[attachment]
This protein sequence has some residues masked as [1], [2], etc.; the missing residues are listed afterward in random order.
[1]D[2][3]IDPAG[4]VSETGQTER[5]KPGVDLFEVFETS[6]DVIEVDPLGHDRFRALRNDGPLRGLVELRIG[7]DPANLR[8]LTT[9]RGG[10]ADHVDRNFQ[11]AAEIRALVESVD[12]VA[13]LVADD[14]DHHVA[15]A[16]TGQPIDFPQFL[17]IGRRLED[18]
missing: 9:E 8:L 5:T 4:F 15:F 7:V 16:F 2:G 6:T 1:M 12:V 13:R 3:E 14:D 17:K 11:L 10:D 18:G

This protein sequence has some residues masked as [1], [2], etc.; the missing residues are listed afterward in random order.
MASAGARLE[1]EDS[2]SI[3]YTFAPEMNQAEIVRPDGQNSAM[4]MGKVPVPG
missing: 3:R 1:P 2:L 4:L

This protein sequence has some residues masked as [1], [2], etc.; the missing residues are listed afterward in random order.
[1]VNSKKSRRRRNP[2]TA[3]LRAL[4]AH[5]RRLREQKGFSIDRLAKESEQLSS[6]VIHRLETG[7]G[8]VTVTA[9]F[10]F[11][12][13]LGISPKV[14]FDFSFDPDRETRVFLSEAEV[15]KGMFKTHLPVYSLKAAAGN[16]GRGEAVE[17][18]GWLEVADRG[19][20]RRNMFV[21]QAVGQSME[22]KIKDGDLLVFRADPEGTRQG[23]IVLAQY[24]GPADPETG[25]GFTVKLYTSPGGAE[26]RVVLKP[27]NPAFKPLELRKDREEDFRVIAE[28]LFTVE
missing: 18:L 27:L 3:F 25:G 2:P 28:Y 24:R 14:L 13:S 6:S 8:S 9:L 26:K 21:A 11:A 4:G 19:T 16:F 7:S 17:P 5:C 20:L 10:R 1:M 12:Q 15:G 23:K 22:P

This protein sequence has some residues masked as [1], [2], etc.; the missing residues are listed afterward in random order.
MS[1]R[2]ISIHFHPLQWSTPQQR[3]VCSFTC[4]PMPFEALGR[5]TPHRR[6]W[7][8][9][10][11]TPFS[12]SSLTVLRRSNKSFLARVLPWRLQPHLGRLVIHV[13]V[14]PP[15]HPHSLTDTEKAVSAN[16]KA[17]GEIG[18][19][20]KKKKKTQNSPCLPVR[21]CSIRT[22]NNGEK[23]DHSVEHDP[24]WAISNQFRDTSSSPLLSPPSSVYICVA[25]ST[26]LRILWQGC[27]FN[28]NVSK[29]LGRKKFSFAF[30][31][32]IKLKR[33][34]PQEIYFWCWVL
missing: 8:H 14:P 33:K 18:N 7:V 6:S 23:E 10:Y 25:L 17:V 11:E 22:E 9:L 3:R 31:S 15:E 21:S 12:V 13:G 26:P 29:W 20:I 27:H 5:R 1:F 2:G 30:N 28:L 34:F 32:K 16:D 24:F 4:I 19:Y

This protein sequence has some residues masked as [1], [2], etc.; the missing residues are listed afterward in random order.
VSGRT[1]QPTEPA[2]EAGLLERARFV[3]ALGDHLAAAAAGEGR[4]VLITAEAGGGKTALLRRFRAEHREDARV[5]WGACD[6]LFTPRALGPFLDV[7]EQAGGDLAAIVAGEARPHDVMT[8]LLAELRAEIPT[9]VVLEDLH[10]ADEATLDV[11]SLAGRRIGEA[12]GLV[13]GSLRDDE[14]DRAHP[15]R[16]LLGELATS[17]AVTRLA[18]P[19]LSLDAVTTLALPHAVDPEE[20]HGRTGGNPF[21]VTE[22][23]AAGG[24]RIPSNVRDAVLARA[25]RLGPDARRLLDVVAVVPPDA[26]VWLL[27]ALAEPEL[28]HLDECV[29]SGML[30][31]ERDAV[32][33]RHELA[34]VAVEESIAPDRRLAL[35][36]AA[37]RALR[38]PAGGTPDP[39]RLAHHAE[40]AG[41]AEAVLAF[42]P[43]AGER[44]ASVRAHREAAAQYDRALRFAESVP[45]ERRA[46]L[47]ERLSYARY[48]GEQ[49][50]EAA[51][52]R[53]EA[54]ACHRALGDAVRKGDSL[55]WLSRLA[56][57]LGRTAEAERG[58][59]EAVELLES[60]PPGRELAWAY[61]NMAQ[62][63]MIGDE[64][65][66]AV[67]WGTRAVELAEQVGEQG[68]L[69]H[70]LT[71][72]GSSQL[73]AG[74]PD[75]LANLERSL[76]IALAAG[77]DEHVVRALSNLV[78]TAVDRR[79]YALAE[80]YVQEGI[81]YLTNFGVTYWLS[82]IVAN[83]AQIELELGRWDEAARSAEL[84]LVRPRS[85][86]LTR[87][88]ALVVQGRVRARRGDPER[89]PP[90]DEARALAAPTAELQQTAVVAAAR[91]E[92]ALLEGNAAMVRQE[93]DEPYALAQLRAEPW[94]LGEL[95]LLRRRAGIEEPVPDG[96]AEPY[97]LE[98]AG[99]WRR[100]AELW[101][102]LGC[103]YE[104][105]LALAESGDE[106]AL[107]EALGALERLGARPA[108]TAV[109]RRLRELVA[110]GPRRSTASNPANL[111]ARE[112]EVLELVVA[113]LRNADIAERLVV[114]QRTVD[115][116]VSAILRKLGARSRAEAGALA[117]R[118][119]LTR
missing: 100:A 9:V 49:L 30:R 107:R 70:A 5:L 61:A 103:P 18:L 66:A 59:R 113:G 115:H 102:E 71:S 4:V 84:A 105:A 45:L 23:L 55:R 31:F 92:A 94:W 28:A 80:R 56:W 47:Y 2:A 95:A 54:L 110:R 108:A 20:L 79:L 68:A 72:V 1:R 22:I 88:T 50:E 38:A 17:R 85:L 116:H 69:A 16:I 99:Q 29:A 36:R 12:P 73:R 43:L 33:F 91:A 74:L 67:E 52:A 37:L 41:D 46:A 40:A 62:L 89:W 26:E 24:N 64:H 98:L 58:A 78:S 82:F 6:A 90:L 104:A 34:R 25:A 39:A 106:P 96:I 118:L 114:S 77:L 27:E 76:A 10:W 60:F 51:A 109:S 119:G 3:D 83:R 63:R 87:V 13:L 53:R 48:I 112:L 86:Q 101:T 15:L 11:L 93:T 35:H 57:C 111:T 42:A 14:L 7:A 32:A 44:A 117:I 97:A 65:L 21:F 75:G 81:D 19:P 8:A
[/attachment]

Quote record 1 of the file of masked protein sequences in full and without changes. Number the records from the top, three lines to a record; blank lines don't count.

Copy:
This protein sequence has some residues masked as [1], [2], etc.; the missing residues are listed afterward in random order.
[1]D[2][3]IDPAG[4]VSETGQTER[5]KPGVDLFEVFETS[6]DVIEVDPLGHDRFRALRNDGPLRGLVELRIG[7]DPANLR[8]LTT[9]RGG[10]ADHVDRNFQ[11]AAEIRALVESVD[12]VA[13]LVADD[14]DHHVA[15]A[16]TGQPIDFPQFL[17]IGRRLED[18]
missing: 9:E 8:L 5:T 4:F 15:F 7:V 16:F 2:G 6:T 1:M 12:V 13:R 3:E 14:D 17:K 11:L 10:D 18:G